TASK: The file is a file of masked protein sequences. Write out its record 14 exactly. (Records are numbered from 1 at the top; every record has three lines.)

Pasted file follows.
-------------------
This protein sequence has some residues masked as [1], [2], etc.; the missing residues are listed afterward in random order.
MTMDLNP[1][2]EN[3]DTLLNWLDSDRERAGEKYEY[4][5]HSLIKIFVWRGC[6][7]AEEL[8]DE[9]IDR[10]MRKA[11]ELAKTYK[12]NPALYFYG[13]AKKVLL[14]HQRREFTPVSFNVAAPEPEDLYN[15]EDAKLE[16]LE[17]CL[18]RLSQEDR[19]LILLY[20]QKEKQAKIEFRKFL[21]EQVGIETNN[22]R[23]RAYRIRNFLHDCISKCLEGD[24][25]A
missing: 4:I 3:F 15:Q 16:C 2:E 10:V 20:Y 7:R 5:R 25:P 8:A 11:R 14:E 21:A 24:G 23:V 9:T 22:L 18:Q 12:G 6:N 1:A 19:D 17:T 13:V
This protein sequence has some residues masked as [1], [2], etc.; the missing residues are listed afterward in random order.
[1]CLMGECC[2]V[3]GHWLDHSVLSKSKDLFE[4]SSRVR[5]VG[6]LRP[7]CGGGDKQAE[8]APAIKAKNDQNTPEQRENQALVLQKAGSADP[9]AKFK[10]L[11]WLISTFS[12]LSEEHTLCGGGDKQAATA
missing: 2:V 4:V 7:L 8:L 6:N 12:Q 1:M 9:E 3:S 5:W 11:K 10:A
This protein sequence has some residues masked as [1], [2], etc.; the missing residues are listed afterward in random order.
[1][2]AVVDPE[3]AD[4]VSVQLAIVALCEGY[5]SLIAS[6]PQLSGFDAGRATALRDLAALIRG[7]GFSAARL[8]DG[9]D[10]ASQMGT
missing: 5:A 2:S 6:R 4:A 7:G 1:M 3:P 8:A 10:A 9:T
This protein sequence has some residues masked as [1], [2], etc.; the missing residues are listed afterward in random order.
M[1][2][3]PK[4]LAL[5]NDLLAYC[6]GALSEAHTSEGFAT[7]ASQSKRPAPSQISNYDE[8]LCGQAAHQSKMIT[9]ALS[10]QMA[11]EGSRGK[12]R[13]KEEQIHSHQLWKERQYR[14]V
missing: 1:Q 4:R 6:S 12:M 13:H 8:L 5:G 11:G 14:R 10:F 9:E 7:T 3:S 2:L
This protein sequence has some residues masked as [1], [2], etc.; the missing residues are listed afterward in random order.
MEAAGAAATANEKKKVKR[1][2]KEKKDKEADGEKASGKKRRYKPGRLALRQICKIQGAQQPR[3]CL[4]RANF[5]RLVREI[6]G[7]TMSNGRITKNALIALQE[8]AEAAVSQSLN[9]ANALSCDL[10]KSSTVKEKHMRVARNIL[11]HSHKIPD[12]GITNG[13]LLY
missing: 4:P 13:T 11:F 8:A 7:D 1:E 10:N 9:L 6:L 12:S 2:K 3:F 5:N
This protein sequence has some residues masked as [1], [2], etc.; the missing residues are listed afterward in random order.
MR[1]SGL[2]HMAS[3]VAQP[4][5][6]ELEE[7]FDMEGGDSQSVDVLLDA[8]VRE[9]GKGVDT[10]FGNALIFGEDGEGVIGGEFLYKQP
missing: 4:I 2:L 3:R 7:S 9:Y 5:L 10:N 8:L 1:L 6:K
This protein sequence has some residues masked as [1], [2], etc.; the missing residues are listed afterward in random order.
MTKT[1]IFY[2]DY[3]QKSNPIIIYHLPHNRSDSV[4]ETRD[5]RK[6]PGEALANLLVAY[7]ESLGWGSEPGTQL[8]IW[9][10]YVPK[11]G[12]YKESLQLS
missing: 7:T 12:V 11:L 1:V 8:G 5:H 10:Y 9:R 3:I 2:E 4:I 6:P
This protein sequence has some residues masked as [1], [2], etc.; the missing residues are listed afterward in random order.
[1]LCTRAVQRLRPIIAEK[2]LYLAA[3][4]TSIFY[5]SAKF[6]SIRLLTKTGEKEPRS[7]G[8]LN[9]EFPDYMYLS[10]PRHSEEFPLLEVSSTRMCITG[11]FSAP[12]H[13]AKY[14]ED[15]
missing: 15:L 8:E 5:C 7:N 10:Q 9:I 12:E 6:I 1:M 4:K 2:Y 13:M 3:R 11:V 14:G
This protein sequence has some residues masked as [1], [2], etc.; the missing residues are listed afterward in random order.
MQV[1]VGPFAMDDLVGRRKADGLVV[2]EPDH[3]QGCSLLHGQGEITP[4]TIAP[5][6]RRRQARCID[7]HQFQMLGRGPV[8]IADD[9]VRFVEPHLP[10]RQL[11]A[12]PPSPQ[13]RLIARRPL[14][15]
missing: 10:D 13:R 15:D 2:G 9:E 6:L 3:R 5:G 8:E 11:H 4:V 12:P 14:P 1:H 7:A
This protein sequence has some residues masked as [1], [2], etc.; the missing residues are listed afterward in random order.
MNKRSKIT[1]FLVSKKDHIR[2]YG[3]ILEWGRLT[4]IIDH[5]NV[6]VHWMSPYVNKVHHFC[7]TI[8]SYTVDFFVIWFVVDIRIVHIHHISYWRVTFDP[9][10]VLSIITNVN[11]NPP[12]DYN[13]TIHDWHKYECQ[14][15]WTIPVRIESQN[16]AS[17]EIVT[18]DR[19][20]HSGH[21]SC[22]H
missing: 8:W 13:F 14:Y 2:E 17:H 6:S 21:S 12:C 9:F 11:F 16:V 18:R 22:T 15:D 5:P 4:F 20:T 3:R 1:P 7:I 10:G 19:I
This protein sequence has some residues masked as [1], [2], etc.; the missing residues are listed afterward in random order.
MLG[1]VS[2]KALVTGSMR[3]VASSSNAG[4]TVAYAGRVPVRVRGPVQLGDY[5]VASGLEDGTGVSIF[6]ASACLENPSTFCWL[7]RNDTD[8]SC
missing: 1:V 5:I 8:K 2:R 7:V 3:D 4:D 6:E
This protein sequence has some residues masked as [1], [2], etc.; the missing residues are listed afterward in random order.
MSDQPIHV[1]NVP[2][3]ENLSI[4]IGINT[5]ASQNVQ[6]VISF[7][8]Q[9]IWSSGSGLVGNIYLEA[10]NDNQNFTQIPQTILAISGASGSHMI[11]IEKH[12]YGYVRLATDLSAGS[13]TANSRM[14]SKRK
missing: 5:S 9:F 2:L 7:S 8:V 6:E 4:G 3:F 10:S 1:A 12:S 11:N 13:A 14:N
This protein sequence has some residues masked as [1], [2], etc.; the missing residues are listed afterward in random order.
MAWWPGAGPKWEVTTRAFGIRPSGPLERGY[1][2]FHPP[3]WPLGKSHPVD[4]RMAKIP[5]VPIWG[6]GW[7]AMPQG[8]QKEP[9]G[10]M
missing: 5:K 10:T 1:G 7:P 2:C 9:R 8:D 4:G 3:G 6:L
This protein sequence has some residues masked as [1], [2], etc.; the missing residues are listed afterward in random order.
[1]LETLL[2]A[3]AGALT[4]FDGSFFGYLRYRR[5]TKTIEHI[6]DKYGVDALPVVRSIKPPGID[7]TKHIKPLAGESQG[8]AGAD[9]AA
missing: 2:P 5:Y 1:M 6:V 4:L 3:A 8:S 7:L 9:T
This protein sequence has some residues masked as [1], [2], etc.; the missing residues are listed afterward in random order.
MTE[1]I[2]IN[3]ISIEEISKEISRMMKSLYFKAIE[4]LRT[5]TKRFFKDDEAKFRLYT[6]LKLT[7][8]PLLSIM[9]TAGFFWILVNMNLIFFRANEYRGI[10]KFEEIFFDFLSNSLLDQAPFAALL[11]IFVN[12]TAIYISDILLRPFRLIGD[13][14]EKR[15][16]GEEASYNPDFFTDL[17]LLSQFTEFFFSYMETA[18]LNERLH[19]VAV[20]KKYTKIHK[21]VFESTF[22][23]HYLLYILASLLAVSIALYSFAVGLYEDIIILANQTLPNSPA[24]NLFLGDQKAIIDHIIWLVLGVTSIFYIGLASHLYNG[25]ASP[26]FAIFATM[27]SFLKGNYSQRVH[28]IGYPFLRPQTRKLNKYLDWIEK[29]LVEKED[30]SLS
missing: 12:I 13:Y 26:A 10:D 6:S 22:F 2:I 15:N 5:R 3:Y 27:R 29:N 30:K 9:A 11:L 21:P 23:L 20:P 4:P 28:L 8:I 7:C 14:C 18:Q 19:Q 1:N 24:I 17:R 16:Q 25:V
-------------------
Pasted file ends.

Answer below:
This protein sequence has some residues masked as [1], [2], etc.; the missing residues are listed afterward in random order.
[1]LETLL[2]A[3]AGALT[4]FDGSFFGYLRYRR[5]TKTIEHI[6]DKYGVDALPVVRSIKPPGID[7]TKHIKPLAGESQG[8]AGAD[9]AA
missing: 2:P 5:Y 1:M 6:V 4:L 3:A 8:S 7:L 9:T